Most light vehicles use a single-plate clutch to transmit torque from the engine to the transmission input shaft.
The flywheel is the clutch driving member. The clutch unit is mounted on the flywheel’s machined rear face, so that the unit rotates with the flywheel.
The clutch unit consists of - a friction-type disc, with 2 friction facings and a central splined hub. - a pressure plate assembly, consisting of a pressed steel cover, a pressure plate with a machined flat face, and a segmented diaphragm spring. And a release bearing and operating fork.
The friction disc is sandwiched between the machined surfaces of the flywheel and the pressure plate when the pressure plate is bolted to the outer edge of the flywheel face.
The clamping force on the friction facings is provided by the diaphragm spring. Unloaded, it is a dished shape. As the pressure plate cover tightens, it pivots on its fulcrum rings, and flattens out to exert a force on the pressure plate, and the facings.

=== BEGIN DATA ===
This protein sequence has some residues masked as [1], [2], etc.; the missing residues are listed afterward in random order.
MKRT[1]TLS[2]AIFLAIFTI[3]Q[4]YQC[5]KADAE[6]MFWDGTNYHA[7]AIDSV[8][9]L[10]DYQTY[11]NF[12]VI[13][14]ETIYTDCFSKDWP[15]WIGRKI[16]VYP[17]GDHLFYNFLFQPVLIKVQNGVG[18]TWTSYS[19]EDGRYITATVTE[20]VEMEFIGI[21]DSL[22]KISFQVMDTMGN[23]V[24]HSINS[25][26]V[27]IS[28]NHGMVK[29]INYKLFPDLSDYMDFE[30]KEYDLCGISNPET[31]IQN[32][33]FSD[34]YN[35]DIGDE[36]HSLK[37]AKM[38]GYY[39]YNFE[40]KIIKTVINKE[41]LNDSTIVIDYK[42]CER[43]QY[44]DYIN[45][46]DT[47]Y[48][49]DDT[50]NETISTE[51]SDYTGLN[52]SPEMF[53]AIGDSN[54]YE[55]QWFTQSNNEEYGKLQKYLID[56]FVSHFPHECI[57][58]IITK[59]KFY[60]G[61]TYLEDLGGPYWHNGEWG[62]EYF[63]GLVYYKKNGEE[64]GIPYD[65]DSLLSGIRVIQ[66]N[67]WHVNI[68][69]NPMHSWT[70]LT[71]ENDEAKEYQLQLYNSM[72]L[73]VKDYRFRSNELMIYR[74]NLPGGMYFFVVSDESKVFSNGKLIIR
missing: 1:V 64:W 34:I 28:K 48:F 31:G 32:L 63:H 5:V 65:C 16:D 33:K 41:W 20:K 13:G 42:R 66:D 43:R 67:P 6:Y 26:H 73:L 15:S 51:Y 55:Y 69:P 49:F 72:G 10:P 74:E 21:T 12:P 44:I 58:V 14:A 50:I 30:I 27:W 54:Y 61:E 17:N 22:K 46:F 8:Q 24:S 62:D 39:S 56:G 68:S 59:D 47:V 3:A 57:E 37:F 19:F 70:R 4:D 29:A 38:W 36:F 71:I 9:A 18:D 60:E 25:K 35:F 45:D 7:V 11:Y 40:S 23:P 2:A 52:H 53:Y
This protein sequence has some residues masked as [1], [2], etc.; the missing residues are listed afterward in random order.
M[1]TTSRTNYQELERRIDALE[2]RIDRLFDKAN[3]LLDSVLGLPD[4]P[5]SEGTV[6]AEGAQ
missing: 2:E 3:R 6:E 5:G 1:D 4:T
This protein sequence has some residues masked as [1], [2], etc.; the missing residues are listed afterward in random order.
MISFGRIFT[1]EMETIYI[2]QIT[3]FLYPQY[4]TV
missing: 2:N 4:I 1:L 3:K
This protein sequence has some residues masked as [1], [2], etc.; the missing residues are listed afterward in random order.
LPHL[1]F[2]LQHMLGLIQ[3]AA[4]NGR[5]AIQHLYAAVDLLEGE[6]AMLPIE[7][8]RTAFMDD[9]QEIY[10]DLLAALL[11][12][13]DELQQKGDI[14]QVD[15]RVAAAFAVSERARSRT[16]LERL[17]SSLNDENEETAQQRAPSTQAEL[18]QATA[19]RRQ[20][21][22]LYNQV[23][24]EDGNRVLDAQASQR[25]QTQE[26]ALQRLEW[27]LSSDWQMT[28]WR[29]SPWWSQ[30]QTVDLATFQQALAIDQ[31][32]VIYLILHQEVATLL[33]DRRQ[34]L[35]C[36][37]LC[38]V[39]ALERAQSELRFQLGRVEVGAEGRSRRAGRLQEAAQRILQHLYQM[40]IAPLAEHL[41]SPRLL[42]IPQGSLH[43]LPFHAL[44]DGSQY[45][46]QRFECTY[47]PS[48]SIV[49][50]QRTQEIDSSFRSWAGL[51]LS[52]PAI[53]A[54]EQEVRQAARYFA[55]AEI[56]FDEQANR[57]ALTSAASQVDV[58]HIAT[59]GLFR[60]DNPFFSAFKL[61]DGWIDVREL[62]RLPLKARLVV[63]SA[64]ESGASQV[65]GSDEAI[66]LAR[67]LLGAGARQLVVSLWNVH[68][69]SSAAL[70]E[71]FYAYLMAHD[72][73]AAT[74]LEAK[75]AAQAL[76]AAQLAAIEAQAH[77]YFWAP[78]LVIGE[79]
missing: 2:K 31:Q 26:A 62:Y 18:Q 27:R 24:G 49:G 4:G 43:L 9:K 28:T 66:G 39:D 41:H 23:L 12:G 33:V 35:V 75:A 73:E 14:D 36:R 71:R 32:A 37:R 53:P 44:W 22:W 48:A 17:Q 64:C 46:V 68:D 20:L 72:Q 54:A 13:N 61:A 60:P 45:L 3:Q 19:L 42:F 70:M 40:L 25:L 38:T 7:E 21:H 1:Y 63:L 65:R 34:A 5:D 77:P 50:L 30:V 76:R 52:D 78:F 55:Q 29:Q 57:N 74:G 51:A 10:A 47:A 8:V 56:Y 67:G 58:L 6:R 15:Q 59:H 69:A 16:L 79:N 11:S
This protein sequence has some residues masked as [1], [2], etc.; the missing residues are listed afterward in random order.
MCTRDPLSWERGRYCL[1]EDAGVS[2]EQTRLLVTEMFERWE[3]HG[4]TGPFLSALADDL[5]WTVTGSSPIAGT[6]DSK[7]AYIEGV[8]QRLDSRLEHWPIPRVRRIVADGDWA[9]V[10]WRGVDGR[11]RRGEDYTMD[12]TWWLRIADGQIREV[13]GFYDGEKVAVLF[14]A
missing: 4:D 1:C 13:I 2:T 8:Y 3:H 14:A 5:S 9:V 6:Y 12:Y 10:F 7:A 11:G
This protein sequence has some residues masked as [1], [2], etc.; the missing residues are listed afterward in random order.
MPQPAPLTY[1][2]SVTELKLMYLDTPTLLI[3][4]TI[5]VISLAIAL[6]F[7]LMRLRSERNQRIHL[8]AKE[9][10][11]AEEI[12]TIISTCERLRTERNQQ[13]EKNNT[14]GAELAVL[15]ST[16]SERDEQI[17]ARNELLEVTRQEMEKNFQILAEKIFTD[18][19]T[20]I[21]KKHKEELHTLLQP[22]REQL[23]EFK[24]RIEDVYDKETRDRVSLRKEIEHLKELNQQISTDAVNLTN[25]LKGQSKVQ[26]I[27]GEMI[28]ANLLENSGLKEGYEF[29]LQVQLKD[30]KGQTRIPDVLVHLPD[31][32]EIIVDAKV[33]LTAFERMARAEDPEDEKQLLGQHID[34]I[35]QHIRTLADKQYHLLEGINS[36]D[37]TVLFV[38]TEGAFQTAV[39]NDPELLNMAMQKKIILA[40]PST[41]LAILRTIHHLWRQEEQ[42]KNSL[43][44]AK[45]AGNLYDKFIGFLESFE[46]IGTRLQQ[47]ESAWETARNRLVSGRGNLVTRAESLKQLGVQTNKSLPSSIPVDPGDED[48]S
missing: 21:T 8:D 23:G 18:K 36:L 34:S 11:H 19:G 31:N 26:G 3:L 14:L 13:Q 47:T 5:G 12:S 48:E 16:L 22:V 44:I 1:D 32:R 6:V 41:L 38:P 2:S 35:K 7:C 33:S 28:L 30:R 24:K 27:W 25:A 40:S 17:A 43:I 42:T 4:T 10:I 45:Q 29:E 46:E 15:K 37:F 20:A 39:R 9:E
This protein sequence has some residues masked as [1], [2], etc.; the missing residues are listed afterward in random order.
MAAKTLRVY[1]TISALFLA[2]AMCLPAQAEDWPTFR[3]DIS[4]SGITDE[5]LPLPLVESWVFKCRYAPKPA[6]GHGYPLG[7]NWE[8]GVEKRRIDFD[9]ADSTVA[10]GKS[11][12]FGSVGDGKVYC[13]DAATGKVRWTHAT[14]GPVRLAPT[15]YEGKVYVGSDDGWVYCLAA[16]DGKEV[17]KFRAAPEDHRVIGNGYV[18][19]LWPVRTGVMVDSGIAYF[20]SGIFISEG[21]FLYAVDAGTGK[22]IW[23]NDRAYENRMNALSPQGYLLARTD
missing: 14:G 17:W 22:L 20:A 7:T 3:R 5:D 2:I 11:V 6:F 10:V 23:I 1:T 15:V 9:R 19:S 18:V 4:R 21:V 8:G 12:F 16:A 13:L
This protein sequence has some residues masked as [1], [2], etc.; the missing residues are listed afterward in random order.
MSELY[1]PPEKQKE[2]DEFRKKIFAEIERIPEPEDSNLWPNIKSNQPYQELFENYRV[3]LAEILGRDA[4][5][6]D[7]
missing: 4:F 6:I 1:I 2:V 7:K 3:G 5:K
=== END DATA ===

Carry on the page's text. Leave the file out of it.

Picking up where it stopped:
The transmission input shaft passes through the center of the pressure plate. Its parallel splines engage with the internal splines of the central hub, on the friction disc.
With engine rotation, torque can now be transmitted from the flywheel, through the friction disc, to the central hub, and to the transmission.
When the clutch pedal is depressed, the movement is transferred through the operating mechanism, to the operating fork and the release bearing.
The release bearing moves forward and pushes the center of the diaphragm spring towards the flywheel.
The diaphragm pivots on its fulcrum rings causing the outer edge to move in the opposite direction and act on the pressure-plate retraction clips. The pressure plate disengages, and drive is no longer transmitted.
Releasing the pedal allows the diaphragm to re-apply its clamping force and engage the clutch, and drive is restored.